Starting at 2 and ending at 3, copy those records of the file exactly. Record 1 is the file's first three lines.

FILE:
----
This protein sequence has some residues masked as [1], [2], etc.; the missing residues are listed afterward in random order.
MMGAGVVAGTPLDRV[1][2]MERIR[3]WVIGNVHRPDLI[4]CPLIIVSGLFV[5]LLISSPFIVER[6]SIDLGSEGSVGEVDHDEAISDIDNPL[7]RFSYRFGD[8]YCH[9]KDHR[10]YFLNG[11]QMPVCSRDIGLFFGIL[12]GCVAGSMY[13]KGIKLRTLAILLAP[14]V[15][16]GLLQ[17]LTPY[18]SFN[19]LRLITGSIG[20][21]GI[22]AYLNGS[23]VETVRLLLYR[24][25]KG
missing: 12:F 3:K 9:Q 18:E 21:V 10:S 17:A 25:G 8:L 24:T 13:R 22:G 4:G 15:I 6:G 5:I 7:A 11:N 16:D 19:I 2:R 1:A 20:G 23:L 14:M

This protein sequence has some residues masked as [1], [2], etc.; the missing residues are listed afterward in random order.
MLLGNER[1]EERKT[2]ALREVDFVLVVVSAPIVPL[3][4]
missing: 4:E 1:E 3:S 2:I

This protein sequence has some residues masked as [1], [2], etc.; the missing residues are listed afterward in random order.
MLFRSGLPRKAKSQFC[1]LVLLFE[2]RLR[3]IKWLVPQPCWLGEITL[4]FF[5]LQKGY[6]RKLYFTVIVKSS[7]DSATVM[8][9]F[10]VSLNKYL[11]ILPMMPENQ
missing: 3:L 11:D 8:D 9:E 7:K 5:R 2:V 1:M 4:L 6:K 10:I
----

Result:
This protein sequence has some residues masked as [1], [2], etc.; the missing residues are listed afterward in random order.
MLLGNER[1]EERKT[2]ALREVDFVLVVVSAPIVPL[3][4]
missing: 4:E 1:E 3:S 2:I

This protein sequence has some residues masked as [1], [2], etc.; the missing residues are listed afterward in random order.
MLFRSGLPRKAKSQFC[1]LVLLFE[2]RLR[3]IKWLVPQPCWLGEITL[4]FF[5]LQKGY[6]RKLYFTVIVKSS[7]DSATVM[8][9]F[10]VSLNKYL[11]ILPMMPENQ
missing: 3:L 11:D 8:D 9:E 7:K 5:R 2:V 1:M 4:L 6:K 10:I